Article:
TakeTwo; A look at revision breast surgery:

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Plastic surgeon Nicholas Nikolov, M.D., explains to Sophie Gordon why revision of breast augmentation surgery may be required.

Simply put, there are two main reasons for having a revision of breast augmentation procedure. The first is that the patient simply doesn’t like something about the original procedure’s cosmetic outcome, and the second is that there are medical problems as a result of the first breast augmentation. “Probably half of the women I perform secondary surgery for come to me because they don’t like the way their breasts look — there were flaws with the original procedure,” says Dr. Nicholas Nikolov.

He explains that most revision surgery he has done for aesthetic reasons has been because the patient was not happy with the shape of her new breasts rather than their size. “However, it is not uncommon for the patient to want slightly larger breasts,” he notes.

Obviously it is preferable to avoid revision surgery altogether. But by good communication of needs and desires, getting two or three opinions before taking the
plunge, and doing research, a patient may be able to ensure a happy result.

However, sometimes secondary surgery is necessary because of a medical problem. The most common problem encountered by women with implants is capsular contracture. Formation of a scar tissue — a “capsule” — around an implant is a natural part of the human body’s inflammatory response to a foreign body.

Everybody will develop scarring around their implants but in most people, that scar layer is thin and unnoticeable, in some cases even helping to keep the implant in place. However, in some people, the scar layer can become thick and may squeeze the implant out of shape.

There can be several reasons for developing a thick scar. Minor bleeding may have occurred or a very lowgrade (clinically insignificant) infection may have developed (studies indicate that irrigation with antibiotic solution may lower the risk of capsular contracture). If it’s a serious infection, the implants must be removed, as antibiotics will not cure the infection alone. And then some people simply have the propensity to scar more. “Whenever you’re forming a scar, the body heals wounds by producing collagen,” says Dr. Nikolov. “Some bodies may turn off that mechanism a little early resulting in a weaker scar. In others, the mechanism may be turned off far too late and you develop too much scar tissue.”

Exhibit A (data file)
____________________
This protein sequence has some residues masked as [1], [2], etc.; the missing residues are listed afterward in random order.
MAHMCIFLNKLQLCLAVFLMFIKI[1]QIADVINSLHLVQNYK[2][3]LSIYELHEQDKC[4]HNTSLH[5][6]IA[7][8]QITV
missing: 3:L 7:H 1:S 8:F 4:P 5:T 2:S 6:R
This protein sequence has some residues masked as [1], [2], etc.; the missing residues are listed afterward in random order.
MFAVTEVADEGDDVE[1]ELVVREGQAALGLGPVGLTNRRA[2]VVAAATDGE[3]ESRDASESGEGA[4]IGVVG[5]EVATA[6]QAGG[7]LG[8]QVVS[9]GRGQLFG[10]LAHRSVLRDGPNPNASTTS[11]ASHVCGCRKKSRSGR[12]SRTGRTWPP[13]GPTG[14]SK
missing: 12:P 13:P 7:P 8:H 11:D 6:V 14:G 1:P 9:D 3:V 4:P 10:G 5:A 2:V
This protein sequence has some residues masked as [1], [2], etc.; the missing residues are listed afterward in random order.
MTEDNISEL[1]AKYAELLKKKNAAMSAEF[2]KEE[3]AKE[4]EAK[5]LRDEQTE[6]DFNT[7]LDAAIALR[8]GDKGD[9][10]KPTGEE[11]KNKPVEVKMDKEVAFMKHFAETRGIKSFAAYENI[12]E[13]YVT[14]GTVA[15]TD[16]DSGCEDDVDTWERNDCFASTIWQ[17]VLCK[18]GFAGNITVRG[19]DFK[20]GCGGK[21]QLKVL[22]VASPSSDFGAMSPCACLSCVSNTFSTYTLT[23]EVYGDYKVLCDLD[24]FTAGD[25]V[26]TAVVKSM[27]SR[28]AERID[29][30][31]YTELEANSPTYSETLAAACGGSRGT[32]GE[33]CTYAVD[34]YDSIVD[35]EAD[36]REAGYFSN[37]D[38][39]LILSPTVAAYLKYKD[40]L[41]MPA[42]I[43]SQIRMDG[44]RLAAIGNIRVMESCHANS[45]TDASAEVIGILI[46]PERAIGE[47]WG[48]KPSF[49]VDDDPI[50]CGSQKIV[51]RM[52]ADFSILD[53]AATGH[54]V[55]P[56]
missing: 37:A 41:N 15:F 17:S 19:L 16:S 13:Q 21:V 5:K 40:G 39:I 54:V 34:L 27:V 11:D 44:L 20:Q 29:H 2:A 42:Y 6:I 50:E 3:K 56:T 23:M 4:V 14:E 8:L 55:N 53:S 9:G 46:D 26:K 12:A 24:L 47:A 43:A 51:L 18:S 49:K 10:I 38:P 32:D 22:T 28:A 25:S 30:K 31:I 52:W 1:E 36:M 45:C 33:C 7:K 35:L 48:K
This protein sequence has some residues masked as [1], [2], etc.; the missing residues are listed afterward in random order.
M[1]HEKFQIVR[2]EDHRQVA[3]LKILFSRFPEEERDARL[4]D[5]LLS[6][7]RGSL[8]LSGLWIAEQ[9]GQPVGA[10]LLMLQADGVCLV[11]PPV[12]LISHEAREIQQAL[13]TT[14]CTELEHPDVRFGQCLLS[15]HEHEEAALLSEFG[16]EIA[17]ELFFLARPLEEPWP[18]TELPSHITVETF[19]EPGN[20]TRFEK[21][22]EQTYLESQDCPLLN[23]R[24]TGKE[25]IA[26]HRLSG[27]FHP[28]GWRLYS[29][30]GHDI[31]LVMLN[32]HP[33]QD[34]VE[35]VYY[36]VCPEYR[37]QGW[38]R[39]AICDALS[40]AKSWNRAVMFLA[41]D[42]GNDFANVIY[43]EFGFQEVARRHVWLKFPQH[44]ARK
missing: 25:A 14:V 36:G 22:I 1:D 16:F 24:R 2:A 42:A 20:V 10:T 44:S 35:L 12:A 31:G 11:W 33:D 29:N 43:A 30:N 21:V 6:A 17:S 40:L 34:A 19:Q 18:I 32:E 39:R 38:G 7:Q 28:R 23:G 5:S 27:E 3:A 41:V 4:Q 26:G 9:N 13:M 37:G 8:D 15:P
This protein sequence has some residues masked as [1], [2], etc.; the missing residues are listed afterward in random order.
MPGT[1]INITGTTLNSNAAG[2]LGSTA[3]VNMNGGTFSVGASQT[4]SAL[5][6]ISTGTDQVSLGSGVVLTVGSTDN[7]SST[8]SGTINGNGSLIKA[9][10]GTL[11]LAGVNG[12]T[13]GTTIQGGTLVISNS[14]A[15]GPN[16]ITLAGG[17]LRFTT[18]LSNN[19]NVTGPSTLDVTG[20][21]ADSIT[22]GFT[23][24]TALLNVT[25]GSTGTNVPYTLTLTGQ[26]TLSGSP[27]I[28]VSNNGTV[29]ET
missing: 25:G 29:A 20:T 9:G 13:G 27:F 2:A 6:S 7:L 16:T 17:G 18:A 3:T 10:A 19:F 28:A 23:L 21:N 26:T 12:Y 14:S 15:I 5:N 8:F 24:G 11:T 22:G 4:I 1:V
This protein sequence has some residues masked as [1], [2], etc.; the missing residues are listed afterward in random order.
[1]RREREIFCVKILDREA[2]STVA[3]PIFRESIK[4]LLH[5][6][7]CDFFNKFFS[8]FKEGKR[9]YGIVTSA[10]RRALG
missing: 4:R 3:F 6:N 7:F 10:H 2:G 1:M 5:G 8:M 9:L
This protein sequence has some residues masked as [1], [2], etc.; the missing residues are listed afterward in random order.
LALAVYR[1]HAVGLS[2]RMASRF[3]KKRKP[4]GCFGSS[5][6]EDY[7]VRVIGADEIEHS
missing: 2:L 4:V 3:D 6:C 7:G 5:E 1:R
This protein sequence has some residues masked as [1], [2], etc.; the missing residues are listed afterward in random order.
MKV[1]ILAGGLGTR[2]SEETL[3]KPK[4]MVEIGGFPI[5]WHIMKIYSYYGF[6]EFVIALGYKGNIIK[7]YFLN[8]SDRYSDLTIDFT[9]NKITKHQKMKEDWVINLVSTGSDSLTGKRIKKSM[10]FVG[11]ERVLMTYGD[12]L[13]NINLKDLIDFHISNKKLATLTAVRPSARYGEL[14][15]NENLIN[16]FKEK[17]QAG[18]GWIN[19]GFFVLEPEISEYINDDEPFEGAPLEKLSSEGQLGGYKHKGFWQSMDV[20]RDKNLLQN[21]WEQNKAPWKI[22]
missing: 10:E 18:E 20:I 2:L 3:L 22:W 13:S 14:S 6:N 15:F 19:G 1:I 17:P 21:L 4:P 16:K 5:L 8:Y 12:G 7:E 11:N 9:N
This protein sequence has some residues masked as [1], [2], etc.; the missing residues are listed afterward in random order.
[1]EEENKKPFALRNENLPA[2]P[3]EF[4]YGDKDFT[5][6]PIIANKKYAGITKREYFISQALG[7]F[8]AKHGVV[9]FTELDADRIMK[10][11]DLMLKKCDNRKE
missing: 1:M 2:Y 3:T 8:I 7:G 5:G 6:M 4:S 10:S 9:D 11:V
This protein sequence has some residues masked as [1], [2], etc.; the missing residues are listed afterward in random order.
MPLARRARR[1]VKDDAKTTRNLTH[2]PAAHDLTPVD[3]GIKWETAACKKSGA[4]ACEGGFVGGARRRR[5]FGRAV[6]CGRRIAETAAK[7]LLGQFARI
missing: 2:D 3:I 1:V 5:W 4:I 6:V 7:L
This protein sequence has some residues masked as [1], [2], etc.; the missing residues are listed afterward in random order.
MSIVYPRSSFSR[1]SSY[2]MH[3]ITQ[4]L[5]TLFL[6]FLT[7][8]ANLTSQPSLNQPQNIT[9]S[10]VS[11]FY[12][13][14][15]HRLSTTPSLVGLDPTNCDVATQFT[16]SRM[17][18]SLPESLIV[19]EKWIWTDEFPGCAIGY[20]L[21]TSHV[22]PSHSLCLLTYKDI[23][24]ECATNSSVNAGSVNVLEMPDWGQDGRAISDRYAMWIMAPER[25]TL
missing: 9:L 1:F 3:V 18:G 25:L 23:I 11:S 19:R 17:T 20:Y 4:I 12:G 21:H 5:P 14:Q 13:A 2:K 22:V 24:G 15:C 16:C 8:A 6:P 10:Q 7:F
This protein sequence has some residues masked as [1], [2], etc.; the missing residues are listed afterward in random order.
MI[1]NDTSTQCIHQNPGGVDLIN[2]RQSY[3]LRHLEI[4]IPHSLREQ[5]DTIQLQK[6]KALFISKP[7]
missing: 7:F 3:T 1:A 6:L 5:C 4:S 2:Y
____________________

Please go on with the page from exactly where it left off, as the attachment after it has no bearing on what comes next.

For this reason, Dr. Nikolov advises most patients undergoing either primary or revision breast augmentation surgery to aggressively massage the breasts. “Moving the implant around and constantly pushing the scar away from the implant keeps the pocket a little bigger so it doesn’t contract and tighten around the implant.” He stresses that to be effective, massage should be undertaken daily for the first six months.

Patients who have had a capsular contraction will be advised to have a capsulectomy where the entire scar is removed. “Whenever I do a capsulectomy, I always put new implants in,” advises Dr. Nikolov.

Other problems that may occur that are major precursors to augmentation redos are implant deflation or rupture. It’s difficult to say how long an implant will last. Studies submitted to the FDA on saline implants show that on average, follow-up surgery took place after nine and a half years. The rupture rate of both saline and silicone implants is between 2% and 4%.